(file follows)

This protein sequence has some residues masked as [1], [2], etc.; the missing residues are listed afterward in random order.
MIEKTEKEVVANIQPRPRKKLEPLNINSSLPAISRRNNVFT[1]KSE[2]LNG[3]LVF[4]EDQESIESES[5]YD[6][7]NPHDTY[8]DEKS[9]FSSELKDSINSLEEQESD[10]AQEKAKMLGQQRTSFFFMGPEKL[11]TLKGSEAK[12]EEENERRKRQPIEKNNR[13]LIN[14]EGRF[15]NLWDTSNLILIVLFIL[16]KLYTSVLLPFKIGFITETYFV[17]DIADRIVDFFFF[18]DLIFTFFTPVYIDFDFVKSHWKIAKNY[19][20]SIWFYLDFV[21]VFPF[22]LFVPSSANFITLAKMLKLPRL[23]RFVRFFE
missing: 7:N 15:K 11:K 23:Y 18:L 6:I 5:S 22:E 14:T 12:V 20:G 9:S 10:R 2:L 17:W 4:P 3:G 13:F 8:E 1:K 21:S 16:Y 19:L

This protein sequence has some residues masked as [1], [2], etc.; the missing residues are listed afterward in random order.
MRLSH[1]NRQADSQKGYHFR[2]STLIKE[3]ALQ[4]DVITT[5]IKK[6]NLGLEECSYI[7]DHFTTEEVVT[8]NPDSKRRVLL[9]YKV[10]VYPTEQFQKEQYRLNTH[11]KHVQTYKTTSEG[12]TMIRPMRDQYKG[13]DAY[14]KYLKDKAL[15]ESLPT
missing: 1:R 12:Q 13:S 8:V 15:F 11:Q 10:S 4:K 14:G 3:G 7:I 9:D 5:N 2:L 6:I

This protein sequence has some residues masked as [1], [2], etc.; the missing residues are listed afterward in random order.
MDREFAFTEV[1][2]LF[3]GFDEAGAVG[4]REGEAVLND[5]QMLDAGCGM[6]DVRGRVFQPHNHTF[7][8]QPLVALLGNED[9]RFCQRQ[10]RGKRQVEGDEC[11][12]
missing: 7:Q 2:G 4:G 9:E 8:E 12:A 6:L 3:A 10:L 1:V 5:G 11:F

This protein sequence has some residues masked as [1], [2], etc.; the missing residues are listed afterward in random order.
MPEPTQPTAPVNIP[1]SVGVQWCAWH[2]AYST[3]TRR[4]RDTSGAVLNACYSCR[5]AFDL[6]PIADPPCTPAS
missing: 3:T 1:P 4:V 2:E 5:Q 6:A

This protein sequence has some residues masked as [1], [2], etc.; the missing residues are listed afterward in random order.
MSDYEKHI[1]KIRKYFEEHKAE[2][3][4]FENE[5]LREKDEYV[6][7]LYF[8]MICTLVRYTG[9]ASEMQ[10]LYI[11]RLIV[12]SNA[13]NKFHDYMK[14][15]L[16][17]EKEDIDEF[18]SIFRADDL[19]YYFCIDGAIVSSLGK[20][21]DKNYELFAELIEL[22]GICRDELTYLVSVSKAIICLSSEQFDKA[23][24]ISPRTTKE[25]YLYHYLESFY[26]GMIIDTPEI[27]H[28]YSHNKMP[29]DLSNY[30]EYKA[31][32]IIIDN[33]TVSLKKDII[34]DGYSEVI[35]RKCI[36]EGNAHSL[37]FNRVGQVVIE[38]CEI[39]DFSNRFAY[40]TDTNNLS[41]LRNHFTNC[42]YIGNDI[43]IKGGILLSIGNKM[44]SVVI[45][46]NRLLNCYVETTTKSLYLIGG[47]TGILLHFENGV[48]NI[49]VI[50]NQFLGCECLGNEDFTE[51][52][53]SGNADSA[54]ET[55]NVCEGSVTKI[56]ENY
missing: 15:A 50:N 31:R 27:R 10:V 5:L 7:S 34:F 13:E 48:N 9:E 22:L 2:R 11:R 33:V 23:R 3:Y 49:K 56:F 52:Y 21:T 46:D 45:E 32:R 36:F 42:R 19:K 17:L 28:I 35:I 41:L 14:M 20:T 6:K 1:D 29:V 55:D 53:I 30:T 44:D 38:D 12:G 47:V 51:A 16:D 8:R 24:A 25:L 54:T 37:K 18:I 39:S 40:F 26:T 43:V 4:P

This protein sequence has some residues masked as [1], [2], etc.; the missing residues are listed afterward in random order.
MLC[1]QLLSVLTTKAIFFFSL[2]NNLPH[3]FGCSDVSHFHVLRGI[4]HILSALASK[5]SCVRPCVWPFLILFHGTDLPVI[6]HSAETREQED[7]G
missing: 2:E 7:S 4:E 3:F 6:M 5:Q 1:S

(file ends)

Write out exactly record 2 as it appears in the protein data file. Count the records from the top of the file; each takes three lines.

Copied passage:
This protein sequence has some residues masked as [1], [2], etc.; the missing residues are listed afterward in random order.
MRLSH[1]NRQADSQKGYHFR[2]STLIKE[3]ALQ[4]DVITT[5]IKK[6]NLGLEECSYI[7]DHFTTEEVVT[8]NPDSKRRVLL[9]YKV[10]VYPTEQFQKEQYRLNTH[11]KHVQTYKTTSEG[12]TMIRPMRDQYKG[13]DAY[14]KYLKDKAL[15]ESLPT
missing: 1:R 12:Q 13:S 8:V 15:F 11:Q 10:S 4:K 14:G 3:G 7:I 9:D 5:N 2:L 6:I